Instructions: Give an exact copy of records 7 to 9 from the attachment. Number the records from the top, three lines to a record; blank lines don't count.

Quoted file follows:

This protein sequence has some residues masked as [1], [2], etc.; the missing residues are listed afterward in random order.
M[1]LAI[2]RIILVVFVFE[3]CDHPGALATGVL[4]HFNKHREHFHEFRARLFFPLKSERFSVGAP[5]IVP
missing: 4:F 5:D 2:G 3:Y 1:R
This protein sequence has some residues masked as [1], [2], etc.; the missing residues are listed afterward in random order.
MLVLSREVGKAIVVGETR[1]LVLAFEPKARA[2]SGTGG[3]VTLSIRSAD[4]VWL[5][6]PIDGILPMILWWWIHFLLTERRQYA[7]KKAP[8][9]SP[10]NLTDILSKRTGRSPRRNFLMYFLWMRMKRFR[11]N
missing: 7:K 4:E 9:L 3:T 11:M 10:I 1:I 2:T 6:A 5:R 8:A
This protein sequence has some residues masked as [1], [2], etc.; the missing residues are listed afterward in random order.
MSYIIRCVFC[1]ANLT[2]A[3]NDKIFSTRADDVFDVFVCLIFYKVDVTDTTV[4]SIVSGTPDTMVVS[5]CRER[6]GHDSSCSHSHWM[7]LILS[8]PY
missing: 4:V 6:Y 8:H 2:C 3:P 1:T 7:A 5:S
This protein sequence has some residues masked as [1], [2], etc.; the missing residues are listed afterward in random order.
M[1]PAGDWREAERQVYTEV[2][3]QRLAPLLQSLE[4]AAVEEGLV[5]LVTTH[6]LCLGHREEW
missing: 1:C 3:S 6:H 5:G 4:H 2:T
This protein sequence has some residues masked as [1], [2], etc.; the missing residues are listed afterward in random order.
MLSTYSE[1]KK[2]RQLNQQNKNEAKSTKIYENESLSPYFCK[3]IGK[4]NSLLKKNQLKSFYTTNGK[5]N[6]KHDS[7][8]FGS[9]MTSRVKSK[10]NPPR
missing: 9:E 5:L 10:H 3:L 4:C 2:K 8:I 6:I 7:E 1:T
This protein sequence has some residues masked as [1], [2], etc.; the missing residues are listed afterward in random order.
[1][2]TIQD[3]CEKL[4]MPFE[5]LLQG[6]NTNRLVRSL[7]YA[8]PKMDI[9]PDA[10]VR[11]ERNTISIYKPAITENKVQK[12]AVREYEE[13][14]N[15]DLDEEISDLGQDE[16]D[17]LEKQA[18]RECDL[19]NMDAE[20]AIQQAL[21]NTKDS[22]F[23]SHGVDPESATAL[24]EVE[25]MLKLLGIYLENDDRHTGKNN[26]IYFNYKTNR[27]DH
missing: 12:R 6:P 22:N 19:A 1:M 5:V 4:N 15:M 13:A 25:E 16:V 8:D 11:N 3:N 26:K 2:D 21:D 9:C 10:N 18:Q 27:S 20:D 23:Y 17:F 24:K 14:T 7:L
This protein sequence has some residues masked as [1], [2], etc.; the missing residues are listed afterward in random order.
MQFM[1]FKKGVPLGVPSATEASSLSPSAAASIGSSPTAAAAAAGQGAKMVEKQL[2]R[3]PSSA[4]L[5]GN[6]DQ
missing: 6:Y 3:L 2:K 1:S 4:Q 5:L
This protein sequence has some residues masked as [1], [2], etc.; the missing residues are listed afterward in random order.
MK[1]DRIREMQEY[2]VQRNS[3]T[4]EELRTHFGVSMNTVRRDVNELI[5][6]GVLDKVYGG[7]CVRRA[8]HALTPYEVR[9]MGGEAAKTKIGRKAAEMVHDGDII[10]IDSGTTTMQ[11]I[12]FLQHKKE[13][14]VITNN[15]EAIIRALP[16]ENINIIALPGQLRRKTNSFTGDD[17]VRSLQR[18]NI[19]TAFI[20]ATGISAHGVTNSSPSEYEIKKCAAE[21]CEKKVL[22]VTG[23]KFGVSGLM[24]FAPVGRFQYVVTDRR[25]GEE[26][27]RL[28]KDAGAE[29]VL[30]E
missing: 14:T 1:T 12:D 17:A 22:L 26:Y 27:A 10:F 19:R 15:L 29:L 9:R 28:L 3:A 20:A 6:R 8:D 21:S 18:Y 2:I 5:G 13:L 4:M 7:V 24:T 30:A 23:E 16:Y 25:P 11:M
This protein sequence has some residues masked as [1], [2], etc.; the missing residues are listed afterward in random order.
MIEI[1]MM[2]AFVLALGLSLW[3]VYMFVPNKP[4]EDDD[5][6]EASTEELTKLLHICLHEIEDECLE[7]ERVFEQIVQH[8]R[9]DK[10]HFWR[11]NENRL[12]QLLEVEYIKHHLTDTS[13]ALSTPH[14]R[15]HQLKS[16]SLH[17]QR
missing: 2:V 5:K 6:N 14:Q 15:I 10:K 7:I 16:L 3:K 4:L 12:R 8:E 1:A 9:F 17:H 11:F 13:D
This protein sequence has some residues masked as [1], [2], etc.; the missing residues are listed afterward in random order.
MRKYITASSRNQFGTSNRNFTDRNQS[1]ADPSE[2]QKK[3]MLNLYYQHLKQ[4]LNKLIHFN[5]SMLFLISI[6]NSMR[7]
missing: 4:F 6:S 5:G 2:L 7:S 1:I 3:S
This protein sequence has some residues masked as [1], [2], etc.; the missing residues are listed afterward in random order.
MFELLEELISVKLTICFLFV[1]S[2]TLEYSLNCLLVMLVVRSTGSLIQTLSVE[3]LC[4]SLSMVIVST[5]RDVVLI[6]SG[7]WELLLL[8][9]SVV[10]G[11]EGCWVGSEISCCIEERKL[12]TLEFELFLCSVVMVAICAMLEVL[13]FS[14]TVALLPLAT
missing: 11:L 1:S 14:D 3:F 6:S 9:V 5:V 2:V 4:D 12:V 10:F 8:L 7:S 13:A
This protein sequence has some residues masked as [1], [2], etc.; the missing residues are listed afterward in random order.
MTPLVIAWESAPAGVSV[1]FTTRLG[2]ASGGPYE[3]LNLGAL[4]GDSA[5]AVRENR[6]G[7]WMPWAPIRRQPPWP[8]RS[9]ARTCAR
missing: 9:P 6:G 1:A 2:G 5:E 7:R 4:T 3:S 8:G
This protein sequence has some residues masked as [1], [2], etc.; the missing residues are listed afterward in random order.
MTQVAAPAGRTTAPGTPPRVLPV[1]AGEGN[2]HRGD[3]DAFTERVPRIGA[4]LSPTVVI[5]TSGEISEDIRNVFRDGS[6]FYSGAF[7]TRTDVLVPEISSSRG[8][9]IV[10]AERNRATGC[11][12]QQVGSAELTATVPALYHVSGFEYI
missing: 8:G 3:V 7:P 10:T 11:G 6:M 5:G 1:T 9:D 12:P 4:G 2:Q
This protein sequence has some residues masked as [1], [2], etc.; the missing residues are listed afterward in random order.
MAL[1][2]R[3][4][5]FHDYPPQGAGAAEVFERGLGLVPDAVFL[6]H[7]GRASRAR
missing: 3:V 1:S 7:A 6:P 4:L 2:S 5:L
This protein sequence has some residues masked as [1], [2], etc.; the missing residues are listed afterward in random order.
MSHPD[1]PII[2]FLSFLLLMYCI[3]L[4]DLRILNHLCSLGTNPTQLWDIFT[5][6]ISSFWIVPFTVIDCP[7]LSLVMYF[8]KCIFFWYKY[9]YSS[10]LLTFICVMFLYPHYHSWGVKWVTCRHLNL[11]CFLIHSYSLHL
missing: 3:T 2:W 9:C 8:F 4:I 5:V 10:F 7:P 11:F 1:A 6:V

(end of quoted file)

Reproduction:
This protein sequence has some residues masked as [1], [2], etc.; the missing residues are listed afterward in random order.
MQFM[1]FKKGVPLGVPSATEASSLSPSAAASIGSSPTAAAAAAGQGAKMVEKQL[2]R[3]PSSA[4]L[5]GN[6]DQ
missing: 6:Y 3:L 2:K 1:S 4:Q 5:L
This protein sequence has some residues masked as [1], [2], etc.; the missing residues are listed afterward in random order.
MK[1]DRIREMQEY[2]VQRNS[3]T[4]EELRTHFGVSMNTVRRDVNELI[5][6]GVLDKVYGG[7]CVRRA[8]HALTPYEVR[9]MGGEAAKTKIGRKAAEMVHDGDII[10]IDSGTTTMQ[11]I[12]FLQHKKE[13][14]VITNN[15]EAIIRALP[16]ENINIIALPGQLRRKTNSFTGDD[17]VRSLQR[18]NI[19]TAFI[20]ATGISAHGVTNSSPSEYEIKKCAAE[21]CEKKVL[22]VTG[23]KFGVSGLM[24]FAPVGRFQYVVTDRR[25]GEE[26][27]RL[28]KDAGAE[29]VL[30]E
missing: 14:T 1:T 12:D 17:A 22:L 26:Y 27:A 10:F 19:R 15:L 29:L 9:R 28:L 3:A 20:A 6:R 8:D 21:S 18:Y 2:I 5:G 13:L 4:M 7:V 24:T 30:A 23:E 16:Y 25:P 11:M
This protein sequence has some residues masked as [1], [2], etc.; the missing residues are listed afterward in random order.
MIEI[1]MM[2]AFVLALGLSLW[3]VYMFVPNKP[4]EDDD[5][6]EASTEELTKLLHICLHEIEDECLE[7]ERVFEQIVQH[8]R[9]DK[10]HFWR[11]NENRL[12]QLLEVEYIKHHLTDTS[13]ALSTPH[14]R[15]HQLKS[16]SLH[17]QR
missing: 2:V 5:K 6:N 14:Q 15:I 10:K 7:I 16:L 3:K 4:L 12:R 8:E 1:A 9:F 17:H 11:F 13:D